Earned Income Tax Credit

The Earned Income Tax Credit (EITC) is an important source of income protection that already works equally well for gig workers and traditional employees because it is not administered through a payroll, like most other social safety net benefits. Congress should expand EITC by increasing the income threshold (which is dependent on a number of factors), including younger and childless workers, and eliminating the marriage penalty. Lawmakers should also allow it to be calculated and administered on a quarterly basis instead of annually, which would better support individuals struggling to manage short-term income volatility.

Disaster relief 

Many of the government’s disaster relief programs, such as FEMA’s Other Needs Assistance program or SBA’s Disaster Relief Loans program, simply do not work for the self-employed. They often fail to cover the specific losses they incur, or require them to jump through too many administrative hoops to access funds. For example, FEMA’s Other Needs Assistance program requires applicants to first apply and then be denied for a SBA Disaster Home Loan to qualify.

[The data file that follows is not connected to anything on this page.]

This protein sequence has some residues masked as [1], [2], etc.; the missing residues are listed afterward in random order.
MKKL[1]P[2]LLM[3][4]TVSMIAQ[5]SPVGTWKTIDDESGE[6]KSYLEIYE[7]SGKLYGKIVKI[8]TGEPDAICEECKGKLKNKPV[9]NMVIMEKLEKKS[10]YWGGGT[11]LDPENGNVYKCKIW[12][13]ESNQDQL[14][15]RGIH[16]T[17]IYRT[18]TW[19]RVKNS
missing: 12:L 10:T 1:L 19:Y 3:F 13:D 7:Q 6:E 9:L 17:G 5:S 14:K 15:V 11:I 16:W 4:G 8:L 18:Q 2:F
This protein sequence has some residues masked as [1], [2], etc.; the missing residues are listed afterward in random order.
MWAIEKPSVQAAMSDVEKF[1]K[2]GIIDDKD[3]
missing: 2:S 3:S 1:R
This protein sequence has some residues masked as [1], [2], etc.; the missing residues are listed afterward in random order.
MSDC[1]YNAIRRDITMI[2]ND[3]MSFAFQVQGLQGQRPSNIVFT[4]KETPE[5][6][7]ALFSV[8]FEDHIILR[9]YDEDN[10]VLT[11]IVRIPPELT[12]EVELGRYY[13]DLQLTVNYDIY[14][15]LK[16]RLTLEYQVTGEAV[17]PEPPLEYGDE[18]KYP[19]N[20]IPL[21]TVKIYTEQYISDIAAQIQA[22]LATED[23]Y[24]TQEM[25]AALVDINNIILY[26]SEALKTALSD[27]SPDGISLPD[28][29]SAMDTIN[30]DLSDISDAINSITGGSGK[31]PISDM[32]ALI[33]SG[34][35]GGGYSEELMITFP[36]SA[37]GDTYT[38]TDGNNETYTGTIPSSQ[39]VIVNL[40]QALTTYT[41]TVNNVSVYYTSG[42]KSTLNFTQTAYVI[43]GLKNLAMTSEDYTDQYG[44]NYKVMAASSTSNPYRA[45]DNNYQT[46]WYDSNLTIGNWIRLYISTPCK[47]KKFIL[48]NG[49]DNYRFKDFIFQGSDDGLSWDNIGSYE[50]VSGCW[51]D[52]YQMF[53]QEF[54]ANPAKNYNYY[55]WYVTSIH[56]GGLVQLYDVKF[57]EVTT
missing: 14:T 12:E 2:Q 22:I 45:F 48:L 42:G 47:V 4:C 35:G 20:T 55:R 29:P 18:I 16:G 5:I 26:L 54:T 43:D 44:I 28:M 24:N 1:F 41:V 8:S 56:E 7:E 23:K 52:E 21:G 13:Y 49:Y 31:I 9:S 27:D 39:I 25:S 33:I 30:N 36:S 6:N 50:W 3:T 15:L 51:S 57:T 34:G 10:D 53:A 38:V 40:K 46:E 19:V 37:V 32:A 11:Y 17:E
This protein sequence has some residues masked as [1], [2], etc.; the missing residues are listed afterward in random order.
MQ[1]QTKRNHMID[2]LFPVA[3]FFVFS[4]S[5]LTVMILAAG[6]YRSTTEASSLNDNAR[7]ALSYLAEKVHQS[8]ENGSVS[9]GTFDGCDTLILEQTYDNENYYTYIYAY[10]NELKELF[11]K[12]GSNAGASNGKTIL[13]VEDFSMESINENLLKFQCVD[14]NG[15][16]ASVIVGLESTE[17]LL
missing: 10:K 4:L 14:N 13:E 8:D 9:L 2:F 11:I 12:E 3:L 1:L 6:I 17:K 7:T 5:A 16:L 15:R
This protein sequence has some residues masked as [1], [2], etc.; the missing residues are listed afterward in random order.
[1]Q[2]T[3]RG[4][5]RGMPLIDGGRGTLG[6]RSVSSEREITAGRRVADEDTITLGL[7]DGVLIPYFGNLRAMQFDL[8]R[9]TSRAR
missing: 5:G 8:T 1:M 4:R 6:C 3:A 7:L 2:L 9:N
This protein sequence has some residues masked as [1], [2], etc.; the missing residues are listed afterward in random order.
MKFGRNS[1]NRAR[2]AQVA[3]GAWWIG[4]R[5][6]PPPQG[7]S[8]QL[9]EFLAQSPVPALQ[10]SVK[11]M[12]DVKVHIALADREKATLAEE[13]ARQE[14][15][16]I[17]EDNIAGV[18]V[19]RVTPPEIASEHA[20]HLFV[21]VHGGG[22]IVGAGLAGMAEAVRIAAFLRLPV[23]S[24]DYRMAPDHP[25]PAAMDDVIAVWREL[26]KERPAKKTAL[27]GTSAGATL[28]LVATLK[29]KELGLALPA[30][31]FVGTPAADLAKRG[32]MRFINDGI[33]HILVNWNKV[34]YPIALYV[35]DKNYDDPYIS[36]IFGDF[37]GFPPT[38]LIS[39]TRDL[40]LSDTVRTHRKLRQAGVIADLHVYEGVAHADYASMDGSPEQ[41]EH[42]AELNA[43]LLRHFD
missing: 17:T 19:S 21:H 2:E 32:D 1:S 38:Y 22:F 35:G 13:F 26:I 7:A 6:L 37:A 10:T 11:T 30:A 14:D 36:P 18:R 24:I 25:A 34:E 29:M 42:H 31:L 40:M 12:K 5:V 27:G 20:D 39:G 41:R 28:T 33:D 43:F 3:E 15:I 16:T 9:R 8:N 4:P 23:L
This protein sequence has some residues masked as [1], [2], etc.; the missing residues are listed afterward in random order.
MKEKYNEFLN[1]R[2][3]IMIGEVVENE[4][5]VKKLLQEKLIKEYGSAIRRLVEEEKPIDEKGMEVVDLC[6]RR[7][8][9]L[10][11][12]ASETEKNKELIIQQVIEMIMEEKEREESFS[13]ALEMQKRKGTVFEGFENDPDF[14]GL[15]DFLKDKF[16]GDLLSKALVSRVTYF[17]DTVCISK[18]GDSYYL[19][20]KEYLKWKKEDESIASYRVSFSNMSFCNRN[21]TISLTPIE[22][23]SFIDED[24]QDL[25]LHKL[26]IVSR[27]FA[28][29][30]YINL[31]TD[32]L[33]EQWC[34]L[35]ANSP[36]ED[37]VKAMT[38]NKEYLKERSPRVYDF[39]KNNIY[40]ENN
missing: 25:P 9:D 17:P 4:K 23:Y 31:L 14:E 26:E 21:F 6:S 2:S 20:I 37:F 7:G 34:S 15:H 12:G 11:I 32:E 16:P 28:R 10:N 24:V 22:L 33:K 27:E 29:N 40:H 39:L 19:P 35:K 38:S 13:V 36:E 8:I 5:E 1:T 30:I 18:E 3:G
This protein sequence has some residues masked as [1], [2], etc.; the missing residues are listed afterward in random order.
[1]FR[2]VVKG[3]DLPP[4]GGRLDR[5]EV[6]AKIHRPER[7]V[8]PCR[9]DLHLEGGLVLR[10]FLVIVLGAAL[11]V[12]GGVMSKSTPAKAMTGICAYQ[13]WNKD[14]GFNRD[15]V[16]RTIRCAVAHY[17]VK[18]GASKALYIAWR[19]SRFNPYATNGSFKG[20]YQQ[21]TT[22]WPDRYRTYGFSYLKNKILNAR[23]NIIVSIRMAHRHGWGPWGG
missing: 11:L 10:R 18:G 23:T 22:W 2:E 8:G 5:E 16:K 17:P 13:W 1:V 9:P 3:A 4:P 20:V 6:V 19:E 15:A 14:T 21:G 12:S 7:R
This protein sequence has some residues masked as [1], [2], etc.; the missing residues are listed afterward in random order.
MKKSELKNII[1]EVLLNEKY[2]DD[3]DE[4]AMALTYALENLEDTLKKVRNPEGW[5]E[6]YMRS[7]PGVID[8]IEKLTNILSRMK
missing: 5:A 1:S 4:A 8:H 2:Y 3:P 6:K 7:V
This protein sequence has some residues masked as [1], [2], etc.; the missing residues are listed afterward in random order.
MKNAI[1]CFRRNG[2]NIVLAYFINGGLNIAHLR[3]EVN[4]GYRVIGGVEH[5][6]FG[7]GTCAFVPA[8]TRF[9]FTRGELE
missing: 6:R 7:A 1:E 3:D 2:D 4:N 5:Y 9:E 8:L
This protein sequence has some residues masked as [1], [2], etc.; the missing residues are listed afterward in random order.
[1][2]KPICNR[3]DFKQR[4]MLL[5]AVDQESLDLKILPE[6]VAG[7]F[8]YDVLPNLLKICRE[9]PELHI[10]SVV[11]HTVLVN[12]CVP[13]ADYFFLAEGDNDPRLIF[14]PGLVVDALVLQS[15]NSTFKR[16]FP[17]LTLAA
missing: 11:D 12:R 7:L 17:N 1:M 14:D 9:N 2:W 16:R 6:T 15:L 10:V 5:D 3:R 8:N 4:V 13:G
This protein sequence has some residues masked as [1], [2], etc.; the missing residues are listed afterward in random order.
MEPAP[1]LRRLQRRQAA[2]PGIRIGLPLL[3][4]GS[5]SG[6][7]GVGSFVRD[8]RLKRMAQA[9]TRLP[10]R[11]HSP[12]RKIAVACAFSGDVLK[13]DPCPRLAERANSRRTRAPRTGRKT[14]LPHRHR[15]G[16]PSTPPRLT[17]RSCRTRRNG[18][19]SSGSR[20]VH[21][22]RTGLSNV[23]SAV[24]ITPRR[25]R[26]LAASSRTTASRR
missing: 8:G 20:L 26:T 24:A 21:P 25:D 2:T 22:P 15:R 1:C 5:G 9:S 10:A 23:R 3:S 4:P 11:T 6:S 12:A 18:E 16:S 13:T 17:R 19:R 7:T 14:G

Certainly, all government programs come with some level of bureaucracy, but for a sole proprietor, any hour they spend navigating this complexity is an hour they are not making their goods or marketing their services. They simply can’t afford the investment. Congress should appropriate funds for a self-employment assistance fund within the Economic Development Administration’s Economic Adjustment Assistance and the SBA’s Disaster Relief Loan programs, and require these agencies to quickly issue guidelines to help the self-employed understand and access these programs. 

Taken together, these reforms would dramatically ease the burdens faced by the millions of independent contractors, self-employed individuals, and microbusiness owners who are driving the broader gig economy. At a time of so much uncertainty, let’s not leave the most vulnerable entrepreneurs behind. 

Josh Silverman is CEO of Etsy.